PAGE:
Second, to reflect the trajectory and degree of development of China–Russia military alignment, the developed framework is ordinal, as some indicators precede the others. The formation of a functioning alignment takes time, and strategic cooperation must pass a moderate stage before it moves into an advanced stage or tighter alliance. States are not likely to become closely aligned overnight; however, they may rush into a tight alliance treaty in response to an external threat or shock. In a sense, every strategic partnership has a “life cycle” and progresses through stages. Greater institutionalization of an alignment over time affects its reliability, credibility in deterring challenges, and performance in potential military conflicts.Footnote 30 Formal alliance is a more advanced stage of alignment because it primarily serves “to strengthen preexisting alignments by introducing elements of precision, legal and moral obligations, and reciprocity.”Footnote 31 The institutional structure of an alignment or strategic partnership can gradually develop into a closer alliance, or it can move in an opposite direction toward less cooperation. Therefore, some indicators that imply improvement in relations from low initial levels of cooperation (such as confidence building measures) may indicate increasing tensions if they emerge when cooperation is already quite high.
Given these considerations, the present study develops a framework to assess trends in bilateral military cooperation over time, which it then applies to post-Cold War China–Russia relations. Figure 1 identifies seven indicators of military cooperation and groups them into the three clusters of early, moderate, and advanced cooperation. Each indicator is ordinal, that is, the early-stage indicators precede the moderate and advanced indicators. In turn, the presence of advanced indicators, even at lower levels, indicates a higher overall degree of military cooperation. In other words, the degree of cooperation is determined by the highest stage that is manifested, and higher stages subsume lower stages. For example, stages 3 and 4 require stage 2, and stages 5, 6 and 7 necessitate stages 2, 3, and 4. However, some early-stage indicators can be expected to fall off when they are no longer necessary, and their continuous presence might indicate backsliding rather than development. It is the expansion of higher-level indicators that reflects increasing alignment. Importantly, it is hypothetically possible to see “moderate,” or even “advanced,” indicators without “early” ones depending on peculiarities of a particular case. However, as argued below, there is a sound rationale behind these indicators and their ordering, such that in most cases we should expect to see lower stages of cooperation exhibited at high levels before alignment enters the moderate and advanced stages.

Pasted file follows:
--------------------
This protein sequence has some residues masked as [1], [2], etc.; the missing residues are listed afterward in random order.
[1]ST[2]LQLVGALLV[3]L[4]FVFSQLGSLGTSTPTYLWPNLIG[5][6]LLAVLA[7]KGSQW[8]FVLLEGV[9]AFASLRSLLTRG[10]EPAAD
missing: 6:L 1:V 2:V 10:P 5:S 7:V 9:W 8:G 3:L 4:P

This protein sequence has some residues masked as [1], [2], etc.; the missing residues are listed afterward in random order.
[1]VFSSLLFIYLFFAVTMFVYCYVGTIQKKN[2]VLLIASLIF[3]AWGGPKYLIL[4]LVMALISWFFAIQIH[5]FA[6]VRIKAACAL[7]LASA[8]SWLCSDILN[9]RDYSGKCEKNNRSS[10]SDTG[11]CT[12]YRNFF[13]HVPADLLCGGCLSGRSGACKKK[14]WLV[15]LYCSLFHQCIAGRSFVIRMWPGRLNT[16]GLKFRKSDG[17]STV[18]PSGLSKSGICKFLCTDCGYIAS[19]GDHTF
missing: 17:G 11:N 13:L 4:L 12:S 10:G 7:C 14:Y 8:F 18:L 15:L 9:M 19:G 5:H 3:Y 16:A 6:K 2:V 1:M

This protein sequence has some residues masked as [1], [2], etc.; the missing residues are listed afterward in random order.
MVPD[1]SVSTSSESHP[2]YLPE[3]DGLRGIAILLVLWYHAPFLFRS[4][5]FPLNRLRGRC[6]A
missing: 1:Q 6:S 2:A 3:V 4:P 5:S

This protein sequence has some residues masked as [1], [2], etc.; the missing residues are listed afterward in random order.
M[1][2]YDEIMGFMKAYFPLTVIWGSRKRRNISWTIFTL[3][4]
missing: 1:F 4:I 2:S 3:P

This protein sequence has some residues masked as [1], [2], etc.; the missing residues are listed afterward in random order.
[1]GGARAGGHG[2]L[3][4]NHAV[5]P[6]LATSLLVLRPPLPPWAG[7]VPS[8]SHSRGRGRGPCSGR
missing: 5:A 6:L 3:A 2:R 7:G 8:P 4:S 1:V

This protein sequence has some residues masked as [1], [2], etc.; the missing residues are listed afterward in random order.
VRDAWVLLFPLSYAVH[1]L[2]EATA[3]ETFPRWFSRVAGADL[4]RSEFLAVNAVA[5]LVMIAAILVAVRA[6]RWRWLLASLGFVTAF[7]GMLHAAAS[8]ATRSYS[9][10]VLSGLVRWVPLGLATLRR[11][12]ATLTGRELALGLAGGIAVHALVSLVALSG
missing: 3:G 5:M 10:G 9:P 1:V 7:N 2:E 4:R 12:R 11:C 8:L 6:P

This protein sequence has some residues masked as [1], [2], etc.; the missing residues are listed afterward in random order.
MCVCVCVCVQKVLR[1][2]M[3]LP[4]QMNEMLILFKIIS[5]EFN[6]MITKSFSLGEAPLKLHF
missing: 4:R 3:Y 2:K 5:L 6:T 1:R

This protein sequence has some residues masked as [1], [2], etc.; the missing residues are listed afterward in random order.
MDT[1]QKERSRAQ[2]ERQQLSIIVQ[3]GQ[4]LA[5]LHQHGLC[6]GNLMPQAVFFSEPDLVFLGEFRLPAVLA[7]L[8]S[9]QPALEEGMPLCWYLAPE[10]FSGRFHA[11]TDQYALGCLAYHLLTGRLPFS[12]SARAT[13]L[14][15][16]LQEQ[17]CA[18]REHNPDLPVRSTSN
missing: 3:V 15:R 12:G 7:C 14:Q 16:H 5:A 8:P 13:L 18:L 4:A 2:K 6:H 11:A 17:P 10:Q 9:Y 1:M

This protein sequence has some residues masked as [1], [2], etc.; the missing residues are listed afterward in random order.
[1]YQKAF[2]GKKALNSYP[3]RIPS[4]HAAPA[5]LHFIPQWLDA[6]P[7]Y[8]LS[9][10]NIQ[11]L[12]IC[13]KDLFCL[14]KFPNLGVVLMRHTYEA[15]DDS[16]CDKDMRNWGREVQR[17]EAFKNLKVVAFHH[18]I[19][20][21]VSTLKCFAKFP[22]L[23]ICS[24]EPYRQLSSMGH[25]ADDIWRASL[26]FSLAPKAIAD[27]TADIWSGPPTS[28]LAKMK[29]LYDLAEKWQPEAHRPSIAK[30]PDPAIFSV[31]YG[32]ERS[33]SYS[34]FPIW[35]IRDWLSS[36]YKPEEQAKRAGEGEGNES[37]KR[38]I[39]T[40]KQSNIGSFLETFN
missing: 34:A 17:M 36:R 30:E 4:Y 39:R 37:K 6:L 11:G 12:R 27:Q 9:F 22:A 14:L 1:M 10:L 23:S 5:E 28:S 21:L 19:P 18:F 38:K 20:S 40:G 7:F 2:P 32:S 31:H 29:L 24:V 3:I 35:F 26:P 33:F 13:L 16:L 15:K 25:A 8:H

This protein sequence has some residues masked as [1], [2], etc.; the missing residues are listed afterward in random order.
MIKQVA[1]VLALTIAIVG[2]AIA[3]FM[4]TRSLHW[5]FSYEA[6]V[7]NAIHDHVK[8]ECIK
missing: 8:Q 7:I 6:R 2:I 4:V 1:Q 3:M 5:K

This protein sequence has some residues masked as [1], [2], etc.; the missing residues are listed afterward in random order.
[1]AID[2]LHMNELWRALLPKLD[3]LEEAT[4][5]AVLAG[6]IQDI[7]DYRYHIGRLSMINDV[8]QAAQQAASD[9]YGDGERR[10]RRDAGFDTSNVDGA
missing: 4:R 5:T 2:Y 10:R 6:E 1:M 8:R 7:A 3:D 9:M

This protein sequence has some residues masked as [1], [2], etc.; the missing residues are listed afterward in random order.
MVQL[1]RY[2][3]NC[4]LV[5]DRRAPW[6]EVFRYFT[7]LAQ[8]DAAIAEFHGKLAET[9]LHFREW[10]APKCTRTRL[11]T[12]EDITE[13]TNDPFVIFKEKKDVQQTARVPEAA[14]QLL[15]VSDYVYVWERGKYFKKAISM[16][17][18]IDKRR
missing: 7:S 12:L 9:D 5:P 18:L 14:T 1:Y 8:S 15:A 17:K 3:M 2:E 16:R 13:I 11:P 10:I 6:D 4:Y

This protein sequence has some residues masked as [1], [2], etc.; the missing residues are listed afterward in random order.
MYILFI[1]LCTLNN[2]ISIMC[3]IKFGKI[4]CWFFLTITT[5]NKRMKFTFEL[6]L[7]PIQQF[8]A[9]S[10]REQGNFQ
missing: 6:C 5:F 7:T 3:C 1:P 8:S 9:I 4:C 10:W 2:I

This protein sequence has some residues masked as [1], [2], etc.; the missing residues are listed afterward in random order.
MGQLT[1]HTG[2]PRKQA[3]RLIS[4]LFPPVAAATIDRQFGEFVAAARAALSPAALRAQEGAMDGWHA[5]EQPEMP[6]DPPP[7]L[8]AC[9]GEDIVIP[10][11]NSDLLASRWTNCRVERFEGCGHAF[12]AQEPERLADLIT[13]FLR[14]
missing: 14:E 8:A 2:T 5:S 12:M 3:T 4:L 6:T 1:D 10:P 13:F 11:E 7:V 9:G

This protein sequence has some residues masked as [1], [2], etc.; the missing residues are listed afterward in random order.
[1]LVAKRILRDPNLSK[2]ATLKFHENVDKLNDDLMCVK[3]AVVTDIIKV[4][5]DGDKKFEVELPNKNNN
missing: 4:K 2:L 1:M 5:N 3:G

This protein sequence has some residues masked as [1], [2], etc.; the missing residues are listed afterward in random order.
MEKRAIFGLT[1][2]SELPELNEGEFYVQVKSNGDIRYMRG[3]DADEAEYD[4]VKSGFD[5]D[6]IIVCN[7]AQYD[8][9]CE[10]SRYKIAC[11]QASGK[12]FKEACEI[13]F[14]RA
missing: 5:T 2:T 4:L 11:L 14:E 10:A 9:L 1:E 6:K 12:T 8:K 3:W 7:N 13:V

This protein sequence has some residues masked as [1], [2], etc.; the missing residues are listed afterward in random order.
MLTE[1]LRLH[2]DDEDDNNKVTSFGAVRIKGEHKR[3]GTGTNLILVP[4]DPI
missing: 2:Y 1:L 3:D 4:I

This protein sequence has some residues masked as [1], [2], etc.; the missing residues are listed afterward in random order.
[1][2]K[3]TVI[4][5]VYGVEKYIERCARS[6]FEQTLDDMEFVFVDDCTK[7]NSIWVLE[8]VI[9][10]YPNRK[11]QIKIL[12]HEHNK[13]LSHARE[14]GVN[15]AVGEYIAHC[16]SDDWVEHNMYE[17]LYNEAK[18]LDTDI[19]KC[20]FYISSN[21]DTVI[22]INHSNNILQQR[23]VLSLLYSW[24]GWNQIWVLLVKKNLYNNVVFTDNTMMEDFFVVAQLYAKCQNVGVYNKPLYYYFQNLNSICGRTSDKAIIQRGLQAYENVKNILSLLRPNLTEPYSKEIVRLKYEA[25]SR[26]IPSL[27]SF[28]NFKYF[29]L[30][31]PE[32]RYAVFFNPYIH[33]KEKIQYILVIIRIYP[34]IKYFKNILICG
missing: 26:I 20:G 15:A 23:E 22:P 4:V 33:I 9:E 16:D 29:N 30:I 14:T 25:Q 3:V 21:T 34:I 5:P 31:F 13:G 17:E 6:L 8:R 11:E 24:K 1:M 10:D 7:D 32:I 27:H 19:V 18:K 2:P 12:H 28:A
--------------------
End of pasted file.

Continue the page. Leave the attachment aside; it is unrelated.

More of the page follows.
This framework, while consisting of generalizable and objective measures of military cooperation, can offer only a rough assessment of military alignment. The ultimate goal would be to devise a comprehensive index consisting of more fine-grained measures of the degree of cooperation within each category and a weighting system to aggregate degrees of cooperation across stages, which could then be used to compare degrees of military alignment across dyads. However, this is a monumental task that is beyond the scope of this article. The more limited goal here is to take the first step of systematically identifying and operationalizing the indicators of military cooperation with rough ordinal weights, which establishes a baseline typology that can be built upon in subsequent work. Bearing this caveat in mind, the below discussion explicates the framework.
CBMs (confidence building measures) are the first early indicator of a cooperative trend. This is an indicator of weak alignment because via implementing CBMs, the parties are attempting to overcome initially high degrees of mistrust or resolve highly contentious issues, e.g., border disputes, and thus remove them from bilateral agendas. Early, low-level CBMs can be “emergency contacts” that are aimed at, for example, preventing dangerous military activities or resolving border disputes. When these problems become resolved and the cooperation moves forward, higher-level CBMs can include measures of demilitarization and de-securitization of the common border, the routinization of mechanisms for resolving disputes or regularly sharing defense-related information, which indicates higher levels of trust.
Mechanisms of inter-military consultations follow CBMs as indicators of early alignment. According to Snyder, the consultation among allies is an indispensable aspect of an alliance.Footnote 32 This mechanism enhances mutual understanding and increases the predictability of intra-alignment dynamics, which can be important assets when joint actions are required. The transition from CBMs to regular consultations is marked by a shift in the agenda from the existing problems between the consulting parties to broader issues of regional and global politics. A shift from low to high levels of cooperation in consultation occurs when the parties begin to create unique platforms—that they do not have with other foreign states outside of the alignment membership—which provide for regular meetings and deeper cooperation.